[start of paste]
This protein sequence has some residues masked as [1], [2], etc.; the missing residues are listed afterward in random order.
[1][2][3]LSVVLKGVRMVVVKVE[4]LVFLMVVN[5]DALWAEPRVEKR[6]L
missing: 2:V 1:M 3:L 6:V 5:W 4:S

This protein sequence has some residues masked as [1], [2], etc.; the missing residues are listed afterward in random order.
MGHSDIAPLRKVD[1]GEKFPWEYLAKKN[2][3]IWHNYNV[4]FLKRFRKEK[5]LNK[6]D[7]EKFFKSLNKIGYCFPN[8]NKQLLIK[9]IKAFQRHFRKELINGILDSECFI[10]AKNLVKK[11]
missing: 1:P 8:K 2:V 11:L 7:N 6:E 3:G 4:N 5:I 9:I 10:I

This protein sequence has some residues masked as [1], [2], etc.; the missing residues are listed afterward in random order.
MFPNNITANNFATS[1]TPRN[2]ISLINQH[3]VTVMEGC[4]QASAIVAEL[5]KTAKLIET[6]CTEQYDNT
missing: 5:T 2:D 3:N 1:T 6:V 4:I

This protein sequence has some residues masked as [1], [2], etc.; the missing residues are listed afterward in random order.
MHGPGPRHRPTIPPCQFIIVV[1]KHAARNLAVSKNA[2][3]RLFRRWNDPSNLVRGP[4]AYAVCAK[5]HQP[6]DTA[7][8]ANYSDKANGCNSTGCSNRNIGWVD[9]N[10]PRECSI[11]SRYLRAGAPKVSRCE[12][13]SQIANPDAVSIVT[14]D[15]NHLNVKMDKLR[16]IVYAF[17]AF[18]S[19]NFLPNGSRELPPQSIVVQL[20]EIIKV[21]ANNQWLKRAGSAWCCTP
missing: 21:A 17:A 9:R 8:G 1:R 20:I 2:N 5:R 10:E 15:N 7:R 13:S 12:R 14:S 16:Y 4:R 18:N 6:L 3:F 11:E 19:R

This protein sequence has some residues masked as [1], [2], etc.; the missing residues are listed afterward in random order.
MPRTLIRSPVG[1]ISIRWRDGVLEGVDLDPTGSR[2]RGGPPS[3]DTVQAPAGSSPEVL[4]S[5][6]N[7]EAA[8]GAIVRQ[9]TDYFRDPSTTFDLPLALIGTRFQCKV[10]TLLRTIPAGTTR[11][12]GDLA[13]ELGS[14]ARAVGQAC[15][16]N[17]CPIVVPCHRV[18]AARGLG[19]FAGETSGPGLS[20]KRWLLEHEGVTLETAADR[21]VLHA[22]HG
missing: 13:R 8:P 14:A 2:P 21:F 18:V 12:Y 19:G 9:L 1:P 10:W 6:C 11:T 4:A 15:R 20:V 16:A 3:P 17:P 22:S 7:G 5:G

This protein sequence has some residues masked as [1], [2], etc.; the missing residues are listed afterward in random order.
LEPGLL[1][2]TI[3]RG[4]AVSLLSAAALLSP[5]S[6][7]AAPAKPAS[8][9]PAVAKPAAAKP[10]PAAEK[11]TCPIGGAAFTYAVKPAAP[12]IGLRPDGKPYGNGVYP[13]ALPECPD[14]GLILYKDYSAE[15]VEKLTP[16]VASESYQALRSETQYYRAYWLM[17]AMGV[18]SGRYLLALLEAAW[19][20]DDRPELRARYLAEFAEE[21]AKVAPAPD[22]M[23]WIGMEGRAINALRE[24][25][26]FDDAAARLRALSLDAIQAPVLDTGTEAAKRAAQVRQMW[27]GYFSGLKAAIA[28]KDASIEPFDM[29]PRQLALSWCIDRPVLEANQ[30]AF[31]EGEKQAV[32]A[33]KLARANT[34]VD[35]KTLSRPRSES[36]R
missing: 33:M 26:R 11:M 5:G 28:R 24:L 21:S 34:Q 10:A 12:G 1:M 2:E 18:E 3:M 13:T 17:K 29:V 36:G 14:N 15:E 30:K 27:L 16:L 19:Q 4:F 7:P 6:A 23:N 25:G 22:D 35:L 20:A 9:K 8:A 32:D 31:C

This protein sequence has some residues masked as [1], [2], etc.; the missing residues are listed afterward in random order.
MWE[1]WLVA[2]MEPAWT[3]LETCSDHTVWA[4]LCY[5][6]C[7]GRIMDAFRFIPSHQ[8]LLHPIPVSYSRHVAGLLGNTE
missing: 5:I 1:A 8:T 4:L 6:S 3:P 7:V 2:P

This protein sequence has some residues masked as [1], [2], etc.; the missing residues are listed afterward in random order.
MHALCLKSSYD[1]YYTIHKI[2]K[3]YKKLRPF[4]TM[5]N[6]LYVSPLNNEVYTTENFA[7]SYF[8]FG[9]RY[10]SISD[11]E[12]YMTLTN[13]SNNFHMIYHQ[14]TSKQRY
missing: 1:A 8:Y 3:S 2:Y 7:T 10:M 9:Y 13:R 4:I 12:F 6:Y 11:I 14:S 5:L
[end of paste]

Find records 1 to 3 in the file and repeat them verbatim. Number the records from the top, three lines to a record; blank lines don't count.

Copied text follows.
This protein sequence has some residues masked as [1], [2], etc.; the missing residues are listed afterward in random order.
[1][2][3]LSVVLKGVRMVVVKVE[4]LVFLMVVN[5]DALWAEPRVEKR[6]L
missing: 2:V 1:M 3:L 6:V 5:W 4:S

This protein sequence has some residues masked as [1], [2], etc.; the missing residues are listed afterward in random order.
MGHSDIAPLRKVD[1]GEKFPWEYLAKKN[2][3]IWHNYNV[4]FLKRFRKEK[5]LNK[6]D[7]EKFFKSLNKIGYCFPN[8]NKQLLIK[9]IKAFQRHFRKELINGILDSECFI[10]AKNLVKK[11]
missing: 1:P 8:K 2:V 11:L 7:N 6:E 3:G 4:N 5:I 9:I 10:I

This protein sequence has some residues masked as [1], [2], etc.; the missing residues are listed afterward in random order.
MFPNNITANNFATS[1]TPRN[2]ISLINQH[3]VTVMEGC[4]QASAIVAEL[5]KTAKLIET[6]CTEQYDNT
missing: 5:T 2:D 3:N 1:T 6:V 4:I